Yes, we do have a website, every woman California, one can go to. And we have this information released. We have handouts, for, we have about 20 of the most common conditions that come up. Anything from preeclampsia to smoking cessation. We have both patient facing handouts in English and Spanish. And we also have handouts for providers as well. What we often find is that women are in low resource settings when they come and they have questions. So if anybody involved the social worker, you know, maybe a family member could give the woman some of this information, we find that we can help them a lot.
Maya Acosta 35:53
This is great stuff. I'm so glad that you're bringing it up. And I'll make sure I'll include the links in the show notes. And how important is it to then have the postpartum visits,
Dr. John McHugh 36:03
it's really, really important. Unfortunately, it's also a really high stress time for patients, right? They have a newborn baby, sometimes their family issues at home, they sometimes have other children. And I think it becomes really tough for women sometimes to make those postpartum visits, I don't have a magic answer as to how to get everybody back to the postpartum visit. But it's really an important concern. I can tell you, the American College of ob gyn has refined its guidelines for women postpartum, some women just need one visit, some women need a whole year's worth of care to address maybe substance abuse or depression. And we're really expanding the kind of care that we give now.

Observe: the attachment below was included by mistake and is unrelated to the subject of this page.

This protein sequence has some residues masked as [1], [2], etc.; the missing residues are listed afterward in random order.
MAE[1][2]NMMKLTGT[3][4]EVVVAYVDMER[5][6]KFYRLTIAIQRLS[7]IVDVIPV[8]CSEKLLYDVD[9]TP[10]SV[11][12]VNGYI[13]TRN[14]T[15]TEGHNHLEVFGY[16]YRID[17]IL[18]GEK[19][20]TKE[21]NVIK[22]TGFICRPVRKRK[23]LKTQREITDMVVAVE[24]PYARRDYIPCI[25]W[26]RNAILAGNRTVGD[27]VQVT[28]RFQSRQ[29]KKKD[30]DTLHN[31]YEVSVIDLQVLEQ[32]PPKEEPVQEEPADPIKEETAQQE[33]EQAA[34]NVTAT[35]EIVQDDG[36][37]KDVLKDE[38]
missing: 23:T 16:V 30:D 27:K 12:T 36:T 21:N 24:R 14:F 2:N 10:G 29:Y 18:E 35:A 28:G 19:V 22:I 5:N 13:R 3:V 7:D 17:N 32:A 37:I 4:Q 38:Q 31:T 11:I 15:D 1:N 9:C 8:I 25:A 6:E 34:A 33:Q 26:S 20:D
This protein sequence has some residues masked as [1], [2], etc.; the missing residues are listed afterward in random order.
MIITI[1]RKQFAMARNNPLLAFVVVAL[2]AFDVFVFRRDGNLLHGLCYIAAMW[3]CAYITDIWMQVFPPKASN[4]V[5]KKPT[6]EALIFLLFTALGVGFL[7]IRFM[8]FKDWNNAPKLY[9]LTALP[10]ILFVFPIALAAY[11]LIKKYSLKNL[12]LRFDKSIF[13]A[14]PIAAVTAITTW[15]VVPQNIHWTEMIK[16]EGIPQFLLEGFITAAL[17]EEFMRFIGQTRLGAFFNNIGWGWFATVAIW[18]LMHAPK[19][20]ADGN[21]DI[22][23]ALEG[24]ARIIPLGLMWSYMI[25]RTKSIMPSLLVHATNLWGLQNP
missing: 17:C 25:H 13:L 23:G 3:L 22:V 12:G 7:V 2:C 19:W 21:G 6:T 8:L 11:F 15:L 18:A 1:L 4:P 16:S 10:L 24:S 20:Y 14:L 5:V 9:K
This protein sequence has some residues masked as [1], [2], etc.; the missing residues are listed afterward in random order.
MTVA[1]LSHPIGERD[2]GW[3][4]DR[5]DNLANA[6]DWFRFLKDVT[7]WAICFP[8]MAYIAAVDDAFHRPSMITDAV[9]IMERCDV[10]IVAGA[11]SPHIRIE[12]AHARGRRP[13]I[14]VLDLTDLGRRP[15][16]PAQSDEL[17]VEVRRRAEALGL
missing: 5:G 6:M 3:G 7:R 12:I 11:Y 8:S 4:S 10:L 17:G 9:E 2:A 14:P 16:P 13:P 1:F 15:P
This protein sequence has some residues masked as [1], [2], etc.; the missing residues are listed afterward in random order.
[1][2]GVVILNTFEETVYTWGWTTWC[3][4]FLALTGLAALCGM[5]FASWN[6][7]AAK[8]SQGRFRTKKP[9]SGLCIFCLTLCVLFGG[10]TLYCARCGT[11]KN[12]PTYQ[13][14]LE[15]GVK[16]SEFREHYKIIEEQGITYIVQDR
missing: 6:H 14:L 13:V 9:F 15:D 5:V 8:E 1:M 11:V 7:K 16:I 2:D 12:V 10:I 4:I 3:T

Maya Acosta 36:42
That's what I was wondering about the visits, it's sort of like your, you want to kind of evaluate whether a patient is after the delivery, just like you said, you know, there might be some mental health issues, or maybe just checking in on how she's managing, connecting with her child as well, is that does that come in as well,
Dr. John McHugh 37:01
Those are really, really important visits. And I think one real gap in care, because I've worked a little bit we did a publication with some of our pediatric colleagues, is that transition of care, and family practitioners often will see the whole family. And I think in the right setting, that can be the ideal visit, because he can be talking about the mother and baby. And if we can, our hope is, if we can address some of the diet and lifestyle changes at the preconception visit, it'll carry through, and maybe the whole family will change their care.
Maya Acosta 37:31